I was comforted that I could still give my son breast milk, even if it didn’t come straight from the tap.
Soon my son’s dairy sensitivity threw a wrench in those plans.
I went dairy free for two months. It took what little was left of my sanity.
I’m a Midwest gal. Dairy is the stuff our state fairs are made of.
After a huge, hangry meltdown due to spilled food, I decided a reunion with dairy was necessary. I also needed the freedom of not being attached to an outlet several times a day.
For my birthday that year, I gave myself the gift of feasting on dairy and weaning myself off the machine. It was costly to buy formula for dairy sensitivity, but my sanity was worth much more than that.
Fast forward two and a half years to my second baby.
I was closely monitored leading up to a normal delivery without complications.
This time I was determined to figure out breastfeeding. But when my little girl was not gaining enough weight at first, I begrudgingly pulled out my frenemy once again.
Every three hours I did the same routine: nursed the baby, topped her off with expressed milk, and pumped after she was asleep. It meant I got a maximum of one and half hours of sleep at a time for a month.
Four days into my second postpartum experience, I was able to figure out that postpartum anxiety was creating the lie that everything was an emergency.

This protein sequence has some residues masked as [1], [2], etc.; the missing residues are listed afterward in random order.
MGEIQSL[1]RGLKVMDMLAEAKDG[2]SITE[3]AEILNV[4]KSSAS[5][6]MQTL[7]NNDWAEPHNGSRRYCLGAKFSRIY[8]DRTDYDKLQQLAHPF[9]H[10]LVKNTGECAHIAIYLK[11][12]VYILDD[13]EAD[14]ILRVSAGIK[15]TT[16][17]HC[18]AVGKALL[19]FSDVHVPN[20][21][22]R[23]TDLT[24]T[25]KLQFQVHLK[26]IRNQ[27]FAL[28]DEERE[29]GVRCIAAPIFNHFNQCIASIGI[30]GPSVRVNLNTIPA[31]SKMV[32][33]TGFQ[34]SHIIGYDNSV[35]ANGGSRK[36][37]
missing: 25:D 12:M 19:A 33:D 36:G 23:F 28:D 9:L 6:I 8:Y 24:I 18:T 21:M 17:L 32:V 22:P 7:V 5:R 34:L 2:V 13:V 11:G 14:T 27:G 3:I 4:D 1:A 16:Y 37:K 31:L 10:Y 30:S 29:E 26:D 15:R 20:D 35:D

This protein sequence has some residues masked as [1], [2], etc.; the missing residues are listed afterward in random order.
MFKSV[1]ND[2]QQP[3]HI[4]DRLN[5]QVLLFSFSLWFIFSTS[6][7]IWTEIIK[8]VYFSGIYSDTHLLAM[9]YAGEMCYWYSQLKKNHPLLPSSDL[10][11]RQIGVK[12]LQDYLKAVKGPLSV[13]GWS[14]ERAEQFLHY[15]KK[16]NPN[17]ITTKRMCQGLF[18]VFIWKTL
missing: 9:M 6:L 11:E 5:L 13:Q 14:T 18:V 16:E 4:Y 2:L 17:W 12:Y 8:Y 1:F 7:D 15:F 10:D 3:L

Stuck in the fight-or-flight mode meant I couldn’t fall asleep for the small amount of time my schedule allowed for. It took a month for my game-changing medication to fully kick in.
Once my baby girl finally gained enough weight, I was free from my pump and the rigorous schedule. Life relaxed.
Since I was with her all the time, I only pumped once a day to keep up her skill of taking a bottle.
Mamas who pump at work, you are amazing. Thankfully I only had to do that a couple of times while I was packing up my classroom, transitioning into my role as a SAHM.
A friend mentioned that her work had a pumping room with stalls where moms left notebooks to write notes to each other during their pumping sessions.
One notebook had the question, “What does your pump say?”
I was convinced my pump was saying, “Lactate. Lactate.” Did yours taunt you as well?
I decided it was finally time to say “Deuces” to mine after being separated for six months.
Now that my pump and I have gotten some distance, I am grateful for it. It just wasn’t a healthy relationship the first time around. It was way too attached to me.
Being completely done with my pump feels like I am getting something heavy off of my chest.
While I would like to send it out in a blaze of glory, that’s not good for the environment.
After doing some research, I learned that Medela has a pump recycling program. I boxed mine up, attached the label, and will restrain myself from drop kicking it to the counter at the post office.
However, I may be singing a rather joyful rendition of Taps as it’s taken away.